LONDON: Britain entered its first full day of campaigning Wednesday for a May 6 general election, with party leaders set for a final parliamentary showdown ahead of the vote.

Prime Minister Gordon Brown fired the starting gun on the month-long campaign Tuesday, announcing the widely-anticipated date and triggering what commentators believe could be the closest poll race for a generation.

Brown, who leads the ruling Labour Party, and David Cameron, leader of the main opposition Conservatives, swung into action immediately, racing to key battlegrounds across the country.

The leaders will face off in the final weekly Prime Minister's Questions (PMQs) session in parliament before voters go to the polls, each man hoping to make his mark.Profile: Gordon Brown

Brown's centre-left Labour faces a tough battle over the next few weeks to claw back ground from Cameron's centre-right Conservatives, who lead in opinion polls.

A Labour victory would secure the party's fourth consecutive term in office and would be a first victory under Brown, who took over as leader from Tony Blair in 2007. The Tories are seeking their first win since a surprise 1992 victory.

The campaign will continue its frenetic pace after the House of Commons clash, with Cameron heading to the northwest of England, where he will visit a local business and attack Labour tax plans.

Brown meanwhile will field queries from members of the public submitted via email or Twitter, in a session his party has dubbed "people's PMQs."

The parties sprinted off the blocks after the campaign was officially launched Tuesday, with Brown heading to key seats in Kent, southeast England, and Cameron hitting the campaign trail by bus, train and aeroplane.Profile: David Cameron

Nick Clegg, leader of the centrist third party Liberal Democrats met young people in Watford, north of London.

As the election takes over political life in Britain, Brown decided Tuesday not to attend a nuclear security summit in the US next week as he would be campaigning, a spokesman for his office said. Foreign Secretary David Miliband would go in his place, added the spokesman.

Announcing the election date, Brown put Britain's economic recovery at the heart of Labour's campaign, and warned it could be at risk if the Conservatives took power.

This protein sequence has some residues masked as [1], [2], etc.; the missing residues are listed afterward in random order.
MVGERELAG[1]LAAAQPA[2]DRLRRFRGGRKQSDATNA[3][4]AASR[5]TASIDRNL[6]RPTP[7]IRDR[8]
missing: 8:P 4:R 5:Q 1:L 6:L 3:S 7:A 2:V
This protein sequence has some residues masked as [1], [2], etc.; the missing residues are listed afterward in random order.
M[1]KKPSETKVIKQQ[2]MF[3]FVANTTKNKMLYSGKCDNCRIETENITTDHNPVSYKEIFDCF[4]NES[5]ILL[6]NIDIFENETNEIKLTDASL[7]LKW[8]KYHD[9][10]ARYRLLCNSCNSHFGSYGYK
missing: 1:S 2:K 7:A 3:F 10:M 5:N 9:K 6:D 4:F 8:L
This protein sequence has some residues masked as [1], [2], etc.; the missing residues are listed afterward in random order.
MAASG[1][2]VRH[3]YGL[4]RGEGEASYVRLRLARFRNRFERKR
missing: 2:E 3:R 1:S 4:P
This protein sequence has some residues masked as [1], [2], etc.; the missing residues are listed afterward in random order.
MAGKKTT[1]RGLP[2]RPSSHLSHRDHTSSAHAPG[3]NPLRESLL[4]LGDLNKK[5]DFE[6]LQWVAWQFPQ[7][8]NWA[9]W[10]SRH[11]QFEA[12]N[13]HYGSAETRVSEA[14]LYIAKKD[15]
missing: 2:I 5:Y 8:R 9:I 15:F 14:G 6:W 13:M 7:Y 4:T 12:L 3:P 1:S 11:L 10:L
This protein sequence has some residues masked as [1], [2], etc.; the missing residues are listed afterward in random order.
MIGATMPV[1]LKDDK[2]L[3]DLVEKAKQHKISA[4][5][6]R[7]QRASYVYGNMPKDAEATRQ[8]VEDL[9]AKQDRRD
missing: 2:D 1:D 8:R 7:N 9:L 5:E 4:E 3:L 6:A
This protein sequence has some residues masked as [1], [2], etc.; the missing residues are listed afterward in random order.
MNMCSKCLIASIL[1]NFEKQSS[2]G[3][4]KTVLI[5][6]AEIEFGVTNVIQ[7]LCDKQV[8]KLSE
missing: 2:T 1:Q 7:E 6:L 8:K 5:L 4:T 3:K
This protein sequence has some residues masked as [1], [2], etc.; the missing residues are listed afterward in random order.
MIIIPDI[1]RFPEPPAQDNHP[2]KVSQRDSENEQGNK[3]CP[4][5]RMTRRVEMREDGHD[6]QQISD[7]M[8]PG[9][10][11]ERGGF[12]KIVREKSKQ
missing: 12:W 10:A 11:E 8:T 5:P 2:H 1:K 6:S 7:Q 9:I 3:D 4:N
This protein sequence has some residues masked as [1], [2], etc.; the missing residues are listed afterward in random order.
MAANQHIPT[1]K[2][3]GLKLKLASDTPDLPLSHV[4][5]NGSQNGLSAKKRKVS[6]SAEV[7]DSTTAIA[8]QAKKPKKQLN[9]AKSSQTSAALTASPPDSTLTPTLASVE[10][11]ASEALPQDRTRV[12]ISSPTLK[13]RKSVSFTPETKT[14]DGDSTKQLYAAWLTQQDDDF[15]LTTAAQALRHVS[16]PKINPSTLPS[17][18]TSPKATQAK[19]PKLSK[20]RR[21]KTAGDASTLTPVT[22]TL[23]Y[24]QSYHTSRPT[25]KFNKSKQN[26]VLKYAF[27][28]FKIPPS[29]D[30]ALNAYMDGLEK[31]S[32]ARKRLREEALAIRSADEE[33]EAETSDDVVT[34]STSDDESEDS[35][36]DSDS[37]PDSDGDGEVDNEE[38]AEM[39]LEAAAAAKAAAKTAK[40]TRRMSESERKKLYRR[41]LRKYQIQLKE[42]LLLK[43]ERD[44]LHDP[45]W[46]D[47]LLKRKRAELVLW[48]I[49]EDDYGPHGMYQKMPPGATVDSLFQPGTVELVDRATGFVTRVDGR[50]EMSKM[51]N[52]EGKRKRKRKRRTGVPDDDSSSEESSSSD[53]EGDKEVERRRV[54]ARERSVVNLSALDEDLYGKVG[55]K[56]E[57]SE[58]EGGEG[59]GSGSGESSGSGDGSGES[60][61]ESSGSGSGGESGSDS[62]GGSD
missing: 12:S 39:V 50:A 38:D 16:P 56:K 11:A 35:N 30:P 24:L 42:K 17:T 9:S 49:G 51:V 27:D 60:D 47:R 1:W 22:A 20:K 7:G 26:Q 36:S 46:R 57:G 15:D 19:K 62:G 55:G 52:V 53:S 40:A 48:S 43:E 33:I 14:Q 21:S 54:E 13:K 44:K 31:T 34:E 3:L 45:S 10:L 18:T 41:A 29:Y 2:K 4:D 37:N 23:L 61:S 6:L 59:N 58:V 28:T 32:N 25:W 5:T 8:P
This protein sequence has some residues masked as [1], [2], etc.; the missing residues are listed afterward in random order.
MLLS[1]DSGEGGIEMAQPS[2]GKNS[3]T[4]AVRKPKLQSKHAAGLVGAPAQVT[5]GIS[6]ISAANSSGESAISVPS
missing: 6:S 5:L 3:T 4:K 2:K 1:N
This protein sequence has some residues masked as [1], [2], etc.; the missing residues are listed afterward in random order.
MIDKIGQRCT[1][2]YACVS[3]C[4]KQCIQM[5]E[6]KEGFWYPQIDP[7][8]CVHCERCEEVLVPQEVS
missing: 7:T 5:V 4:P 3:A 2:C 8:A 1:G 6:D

"Britain is on the road to recovery and nothing we do should put that recovery at risk," he told reporters.

In a contest likely to be dominated by the economy, Brown, 59, is contrasting his role in steering Britain to safety after the global financial crisis with what he says is 43-year-old Cameron's inexperience.

Cameron, who has sought to extensively modernise the party of Margaret Thatcher since becoming leader in 2005, called it "the most important general election for a generation".

Whoever wins faces tackling a budget deficit of around 167 billion pounds (254 billion dollars, 188 billion euros).

Cameron wants swift cuts to public services but Brown says these must be delayed to protect the fragile recovery.

Polls suggest the election will be the closest for a long time.

The Conservatives held a double-digit opinion poll lead for much of Brown's premiership but that fell to single figures after January's announcement that Britain had emerged from its worst recession since World War II.Chronology: Key dates in Brown's premiership

The Conservatives need a huge swing of 6.9 percent to secure outright victory with an overall majority -- equivalent to the landslide which swept Labour led by Blair to power in 1997.

Labour currently has 345 seats in the House of Commons, a working majority of 56, compared to the Conservatives' 193.

If there is a hung parliament -- where no one party has an overall majority -- for the first time since 1974, the Liberal Democrats could play a key role in a minority or coalition government.